CrimProf Blog

Editor: Kevin Cole
Univ. of San Diego School of Law

Monday, September 14, 2015

Gerken on Federalism and Nationalism

Gerken heatherHeather Gerken (Yale University - Law School) has posted Federalism and Nationalism: Time for a Détente? (St. Louis University Law Journal, Vol. 59, No. 997, 2015) on SSRN. Here is the abstract:

This paper argues that it’s time for a détente between the opposing camps in federalism debates. Its core claim is that the emergence of what I’ve called the “nationalist school of federalism” has unsettled traditional federalism debates and created the conditions for a détente. That’s because the work of these “new nationalists” destabilizes the fundamental premise undergirding both camps — that decentralization always furthers state-centered aims, and that centralization always furthers nationalist ones. 

The new nationalists have shaken things up in a second way — one that goes to ends, not means. Their work has called into question the empirical and normative foundations of the federalism/nationalism divide by introducing a quite different picture of federal-state relations into the mix. This account relies not on sovereignty or autonomy, but on a competing vision of state power — a notion that one side doesn’t associate with federalism and that mostly irks the other. The new nationalist account is one in which form does not always follow function and federal power does not always track the exercise of federal jurisdiction, one in which politics and practice are important as rules and regulations. It is a picture of “Our Federalism” in which the states play a vibrant role even as the federal government regulates as it sees fit and in which the real obstacle to uniformity is politics, not law. It is a picture, interestingly enough, that holds true even in areas that lack the formal markers of cooperative federal regimes, even in areas thought to belong almost exclusively to the states or the federal government.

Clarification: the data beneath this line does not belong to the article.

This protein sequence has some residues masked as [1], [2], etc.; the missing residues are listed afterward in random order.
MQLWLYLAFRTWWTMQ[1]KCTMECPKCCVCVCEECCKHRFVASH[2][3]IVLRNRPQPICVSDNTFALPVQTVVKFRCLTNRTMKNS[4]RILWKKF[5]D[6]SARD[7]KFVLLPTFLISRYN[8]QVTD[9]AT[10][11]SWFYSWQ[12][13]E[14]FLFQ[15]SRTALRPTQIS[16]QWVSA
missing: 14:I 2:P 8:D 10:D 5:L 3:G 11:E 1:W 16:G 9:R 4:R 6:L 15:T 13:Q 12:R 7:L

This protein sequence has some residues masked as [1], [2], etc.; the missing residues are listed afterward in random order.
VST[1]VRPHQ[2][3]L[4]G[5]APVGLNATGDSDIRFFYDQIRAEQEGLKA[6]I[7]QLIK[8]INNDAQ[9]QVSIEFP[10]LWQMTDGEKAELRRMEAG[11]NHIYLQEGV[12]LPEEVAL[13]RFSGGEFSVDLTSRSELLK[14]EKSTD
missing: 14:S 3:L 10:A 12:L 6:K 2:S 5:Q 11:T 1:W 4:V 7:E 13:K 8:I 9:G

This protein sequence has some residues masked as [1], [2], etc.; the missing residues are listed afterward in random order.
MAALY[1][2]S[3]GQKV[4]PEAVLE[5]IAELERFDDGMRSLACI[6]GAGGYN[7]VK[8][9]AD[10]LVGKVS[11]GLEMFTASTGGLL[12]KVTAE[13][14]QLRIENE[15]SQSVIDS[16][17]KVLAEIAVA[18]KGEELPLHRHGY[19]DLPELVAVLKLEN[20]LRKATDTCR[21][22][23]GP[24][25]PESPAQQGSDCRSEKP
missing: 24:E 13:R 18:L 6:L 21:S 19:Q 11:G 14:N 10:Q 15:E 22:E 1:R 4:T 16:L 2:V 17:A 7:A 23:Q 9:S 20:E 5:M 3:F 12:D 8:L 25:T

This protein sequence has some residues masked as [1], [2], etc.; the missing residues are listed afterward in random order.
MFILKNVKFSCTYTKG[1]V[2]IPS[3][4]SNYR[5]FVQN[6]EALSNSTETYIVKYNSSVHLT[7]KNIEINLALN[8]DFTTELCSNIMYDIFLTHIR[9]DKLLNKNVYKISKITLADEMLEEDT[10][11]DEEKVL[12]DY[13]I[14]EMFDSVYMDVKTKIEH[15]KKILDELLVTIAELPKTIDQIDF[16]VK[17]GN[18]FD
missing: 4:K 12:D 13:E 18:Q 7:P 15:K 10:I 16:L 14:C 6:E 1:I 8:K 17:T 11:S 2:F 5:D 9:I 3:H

That is a reality that neither camp anticipated and that some continue to resist. But it is also a state of affairs that should offer a reasonably satisfying common ground for both camps or, at least, a new terrain on which to do battle. In the long run, the emergence of the nationalist school should reorient rivalries inside the federalism tent and help members of both camps fashion a “new process federalism” that is better suited for the current debates.

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